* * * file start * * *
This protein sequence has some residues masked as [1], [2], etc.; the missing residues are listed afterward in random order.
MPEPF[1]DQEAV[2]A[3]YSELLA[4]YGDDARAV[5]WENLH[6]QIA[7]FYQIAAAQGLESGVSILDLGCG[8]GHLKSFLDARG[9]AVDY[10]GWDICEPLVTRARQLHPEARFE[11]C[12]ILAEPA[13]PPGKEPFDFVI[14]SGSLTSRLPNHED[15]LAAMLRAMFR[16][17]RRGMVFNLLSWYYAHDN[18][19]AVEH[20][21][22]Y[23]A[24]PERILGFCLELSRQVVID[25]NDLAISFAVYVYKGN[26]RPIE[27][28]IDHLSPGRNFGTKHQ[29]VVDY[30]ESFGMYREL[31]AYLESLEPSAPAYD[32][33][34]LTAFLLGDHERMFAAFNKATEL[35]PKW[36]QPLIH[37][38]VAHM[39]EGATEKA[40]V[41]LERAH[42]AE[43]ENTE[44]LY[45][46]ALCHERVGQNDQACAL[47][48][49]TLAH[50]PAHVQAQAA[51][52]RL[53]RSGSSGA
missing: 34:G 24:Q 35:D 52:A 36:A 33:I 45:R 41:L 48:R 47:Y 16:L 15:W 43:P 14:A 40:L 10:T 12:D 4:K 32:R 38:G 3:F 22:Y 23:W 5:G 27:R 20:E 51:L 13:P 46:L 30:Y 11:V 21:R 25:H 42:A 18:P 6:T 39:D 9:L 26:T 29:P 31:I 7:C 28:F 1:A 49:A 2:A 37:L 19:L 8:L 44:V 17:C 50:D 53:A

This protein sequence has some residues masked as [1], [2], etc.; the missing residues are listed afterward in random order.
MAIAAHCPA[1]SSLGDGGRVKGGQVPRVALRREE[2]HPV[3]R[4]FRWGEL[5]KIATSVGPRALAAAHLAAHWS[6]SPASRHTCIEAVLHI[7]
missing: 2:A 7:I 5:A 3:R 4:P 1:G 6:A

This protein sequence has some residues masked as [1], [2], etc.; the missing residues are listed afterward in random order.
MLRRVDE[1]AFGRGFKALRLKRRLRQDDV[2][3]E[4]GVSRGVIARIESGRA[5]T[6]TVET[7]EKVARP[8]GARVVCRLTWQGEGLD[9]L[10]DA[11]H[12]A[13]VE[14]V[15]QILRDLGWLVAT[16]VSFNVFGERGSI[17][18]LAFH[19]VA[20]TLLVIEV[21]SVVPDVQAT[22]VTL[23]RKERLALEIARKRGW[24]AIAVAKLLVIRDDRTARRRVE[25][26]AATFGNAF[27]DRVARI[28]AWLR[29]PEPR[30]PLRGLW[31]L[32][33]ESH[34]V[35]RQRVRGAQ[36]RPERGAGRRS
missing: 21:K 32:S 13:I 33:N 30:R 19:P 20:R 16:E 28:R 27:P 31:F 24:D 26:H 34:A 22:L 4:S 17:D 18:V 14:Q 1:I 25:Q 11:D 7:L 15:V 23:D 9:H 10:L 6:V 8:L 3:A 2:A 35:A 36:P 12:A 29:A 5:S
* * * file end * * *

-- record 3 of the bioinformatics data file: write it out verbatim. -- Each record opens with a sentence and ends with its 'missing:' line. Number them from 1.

This protein sequence has some residues masked as [1], [2], etc.; the missing residues are listed afterward in random order.
MLRRVDE[1]AFGRGFKALRLKRRLRQDDV[2][3]E[4]GVSRGVIARIESGRA[5]T[6]TVET[7]EKVARP[8]GARVVCRLTWQGEGLD[9]L[10]DA[11]H[12]A[13]VE[14]V[15]QILRDLGWLVAT[16]VSFNVFGERGSI[17][18]LAFH[19]VA[20]TLLVIEV[21]SVVPDVQAT[22]VTL[23]RKERLALEIARKRGW[24]AIAVAKLLVIRDDRTARRRVE[25][26]AATFGNAF[27]DRVARI[28]AWLR[29]PEPR[30]PLRGLW[31]L[32][33]ESH[34]V[35]RQRVRGAQ[36]RPERGAGRRS
missing: 21:K 32:S 13:I 33:N 30:R 19:P 20:R 16:E 28:R 27:P 31:F 24:D 26:H 34:A 22:L 4:S 17:D 18:V 14:Q 1:I 25:Q 11:D 7:L 15:V 23:D 9:H 10:L 6:V 8:L 3:A 2:A 35:A 36:P 12:A 29:A 5:S